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A giant man from Dream of the Rarebit Fiend romps through New York City (7 January 1905).

Dream of the Rarebit Fiend was a newspaper comic strip by American cartoonist Winsor McCay which began 10 September 1904. As in McCay's signature strip, Little Nemo, the strip was made up of bizarre dreams. It was McCay's second successful strip, after Little Sammy Sneeze secured him a position on the cartoon staff of the New York Herald. Rarebit Fiend was printed in the Evening Telegram, a newspaper published by the Herald. For contractual reasons, McCay signed the strip with the pen name "Silas". The strip had no continuity or recurring characters. Instead, it had a recurring theme: a character would have a nightmare or other bizarre dream, usually after eating a Welsh rarebit (a cheese-on-toast dish). Rarebit Fiend was the inspiration for a number of films, including Edwin S. Porter's live-action Dream of a Rarebit Fiend in 1906, and four pioneering animated films by McCay himself: How a Mosquito Operates in 1912, and 1921's Bug Vaudeville, The Pet and The Flying House. The strip is said to have anticipated a number of recurring ideas in popular culture, such as giant characters damaging cities (as later popularized by King Kong and Godzilla).

Selected picture

Saturday Morning Breakfast Cereal panel
Credit: Comic: Zach Weiner

A panel from Saturday Morning Breakfast Cereal, a webcomic by Zach Weiner first published in its current iteration in 2002. This daily comic features no recurring characters or storylines, and has no set format; some strips may be a single panel, while others may go on for ten panels or more. Recurring themes include atheism, God, superheroes, romance, dating, science, research, parenting and the meaning of life.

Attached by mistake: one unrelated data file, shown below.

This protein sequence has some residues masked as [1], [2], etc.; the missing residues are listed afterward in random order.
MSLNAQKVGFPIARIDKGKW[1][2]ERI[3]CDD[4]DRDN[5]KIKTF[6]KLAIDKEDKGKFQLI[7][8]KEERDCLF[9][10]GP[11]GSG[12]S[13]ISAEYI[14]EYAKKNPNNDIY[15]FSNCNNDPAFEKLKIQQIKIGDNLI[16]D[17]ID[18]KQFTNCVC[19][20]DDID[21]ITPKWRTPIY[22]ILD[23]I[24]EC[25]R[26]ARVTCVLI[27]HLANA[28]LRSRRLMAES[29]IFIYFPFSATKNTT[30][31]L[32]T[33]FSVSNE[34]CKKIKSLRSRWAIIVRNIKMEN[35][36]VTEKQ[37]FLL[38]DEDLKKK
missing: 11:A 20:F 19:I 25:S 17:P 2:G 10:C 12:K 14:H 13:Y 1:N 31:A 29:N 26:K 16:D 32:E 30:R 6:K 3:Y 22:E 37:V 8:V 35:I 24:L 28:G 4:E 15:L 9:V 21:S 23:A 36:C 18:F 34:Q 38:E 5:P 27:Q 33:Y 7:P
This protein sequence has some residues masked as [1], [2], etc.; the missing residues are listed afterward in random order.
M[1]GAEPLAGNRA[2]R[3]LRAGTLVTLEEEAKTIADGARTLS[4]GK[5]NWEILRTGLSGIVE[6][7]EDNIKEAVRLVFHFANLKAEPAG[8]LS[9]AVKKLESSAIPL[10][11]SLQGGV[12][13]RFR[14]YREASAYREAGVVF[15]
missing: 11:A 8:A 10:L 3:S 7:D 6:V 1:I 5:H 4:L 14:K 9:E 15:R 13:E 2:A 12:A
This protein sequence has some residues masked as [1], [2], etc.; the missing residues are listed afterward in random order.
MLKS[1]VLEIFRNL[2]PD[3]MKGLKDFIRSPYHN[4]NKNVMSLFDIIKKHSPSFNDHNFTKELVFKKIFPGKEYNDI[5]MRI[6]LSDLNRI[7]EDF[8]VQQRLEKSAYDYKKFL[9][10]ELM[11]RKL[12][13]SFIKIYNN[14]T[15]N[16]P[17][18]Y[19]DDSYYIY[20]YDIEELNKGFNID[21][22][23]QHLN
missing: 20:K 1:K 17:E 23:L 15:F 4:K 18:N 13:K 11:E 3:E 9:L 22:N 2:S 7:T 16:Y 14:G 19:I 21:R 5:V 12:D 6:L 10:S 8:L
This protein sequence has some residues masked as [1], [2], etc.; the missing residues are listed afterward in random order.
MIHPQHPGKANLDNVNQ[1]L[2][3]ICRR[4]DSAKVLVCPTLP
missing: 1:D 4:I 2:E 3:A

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Stan Lee in 2007
In the early days, I was writing scripts for virtually all the books, and it was very hard to keep all the artists busy; poor little frail me, doing story after story. So I'd be writing a story for Kirby, and Steve Ditko would walk in and say, 'Hey, I need some work now.' And I'd say, 'I can't give it to you now, Steve, I'm finishing Kirby's.' But we couldn't afford to keep Steve waiting, because time is money, so I'd have to say, 'Look Steve, I can't write a script for you now, but here's the plot for the next Spider-Man. Go home and draw anything you want, as long as it's something like this, and I'll put the copy in later.' So I was able to finish Jack's story. Steve in the meantime was drawing another story.....Okay, it started out as a lazy's man's device...but we realized this was absolutely the best way to do a comic.....Don't have the writer say, 'Panel one will be a long shot of Spider-Man walking down the street.' The artist may see it differently; maybe he feels it should be a shot of Spider-Man swinging on his web, or climbing upside-down on the ceiling or something.
Stan Lee, 1975